Tuesday, 30 November 2010

Book Reviews

Nerd Do Well
Simon Pegg
Century/Random House
Available Now - £13.99 (Trade Paperback) & £18.99 (Hardback)
Review by Rob Wade

Zombies in North London, death cults in the West Country, the engineering deck of the Enterprise: Simon Pegg has been ploughing some bizarre furrows in recent times. Having blasted onto the small screens with his now legendary sitcom Spaced, his rise to nation's favourite son status has been mercurial, meteoric, megatronic, but mostly just plain great. From his childhood (and subsequently adult) obsession with Star Wars, his often passionate friendship with Nick Frost, and his forays into stand-up which began with his regular Monday morning slot in front of his 12-year-old classmates, this is a joyous tale of a homegrown superstar and a local boy made good.

Simon Pegg is a man who should need no introduction to E14ies. The star of the films described above, as well as the creator and star of Spaced, Pegg has enjoyed tremendous and deserved success over recent years. As a fan, I was looking forward immensely to reading about his experiences. For those in the same position as me, a caveat: If disappointment is your bag, avoid this book. It is excellent.

The details of his early life are excellent, with Pegg a very talented storyteller as we all know. Interspersed between the chapters detailing his earlier experiences are excerpts from a fictional autobiography, detailing Pegg as a handsome muscular crime-fighting billionaire with a robot butler named Canterbury. That’s absolutely genuine, by the way, and piss-your-pants funny at its best. The main body itself, however, is a really interesting read, with some fantastic anecdotes throughout. Also, if Simon Pegg had been involved in the creation of Revenge of the Sith it could have made for a much better ending (though I take issue with his point that all the prequels are crap, but that’s for another day).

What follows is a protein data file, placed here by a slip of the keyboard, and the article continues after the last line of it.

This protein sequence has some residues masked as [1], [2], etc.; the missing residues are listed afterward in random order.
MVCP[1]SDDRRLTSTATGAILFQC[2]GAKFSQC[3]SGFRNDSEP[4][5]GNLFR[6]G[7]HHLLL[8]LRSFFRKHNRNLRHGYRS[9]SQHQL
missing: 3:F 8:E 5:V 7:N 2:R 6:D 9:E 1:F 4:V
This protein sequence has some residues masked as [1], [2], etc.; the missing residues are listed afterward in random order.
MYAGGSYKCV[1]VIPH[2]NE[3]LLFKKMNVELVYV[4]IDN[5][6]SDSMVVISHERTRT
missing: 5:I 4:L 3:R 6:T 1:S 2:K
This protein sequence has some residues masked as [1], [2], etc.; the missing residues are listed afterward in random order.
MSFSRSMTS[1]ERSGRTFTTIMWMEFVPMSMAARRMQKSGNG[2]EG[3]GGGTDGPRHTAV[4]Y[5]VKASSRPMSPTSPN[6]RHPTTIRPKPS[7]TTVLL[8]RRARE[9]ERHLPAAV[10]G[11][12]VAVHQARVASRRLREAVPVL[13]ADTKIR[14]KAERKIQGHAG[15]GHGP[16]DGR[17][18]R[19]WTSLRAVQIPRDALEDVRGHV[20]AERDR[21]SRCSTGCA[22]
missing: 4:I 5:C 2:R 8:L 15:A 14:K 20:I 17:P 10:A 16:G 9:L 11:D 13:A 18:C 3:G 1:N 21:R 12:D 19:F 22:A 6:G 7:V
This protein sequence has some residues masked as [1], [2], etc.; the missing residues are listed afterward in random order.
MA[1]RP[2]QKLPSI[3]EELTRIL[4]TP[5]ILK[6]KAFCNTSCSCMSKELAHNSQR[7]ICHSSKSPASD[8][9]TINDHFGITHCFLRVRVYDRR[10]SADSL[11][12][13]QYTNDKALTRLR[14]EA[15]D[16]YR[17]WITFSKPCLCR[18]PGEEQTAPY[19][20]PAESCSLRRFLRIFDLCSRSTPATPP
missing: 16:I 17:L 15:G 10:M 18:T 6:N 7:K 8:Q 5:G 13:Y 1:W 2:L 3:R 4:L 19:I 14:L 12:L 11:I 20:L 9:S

If I have one small criticism of this book (and it’d be a strange way to open a sentence if I don’t), it’s simply that the ratio of early life to more recent times is quite disproportionate, which makes it feel rushed when you start to hear about his more recent success. Don’t get me wrong: I fully support and respect that he doesn’t want to burn any bridges or bitch about anyone he’s met that he’s not been on the best of terms with, but there must be a ton of fantastic anecdotes about his time making some of these TV projects and movies which will have inspired the next generation of Simon Peggs.

The Emotionally Fourteen Rating
Violence: Pegg and his robot butler get into a few scrapes. Incidentally, that last sentence? Best sentence ever.
Sex/Nudity: Talks about sexual experience in some vague detail.
Swearing: Lots.
Summary: A very entertaining insight into one of the most E14 people ever. 9/10
Billionaire Boy
David Walliams
Harper Collins
Available Now - £12.99 (Hardback)
Review by Rob Wade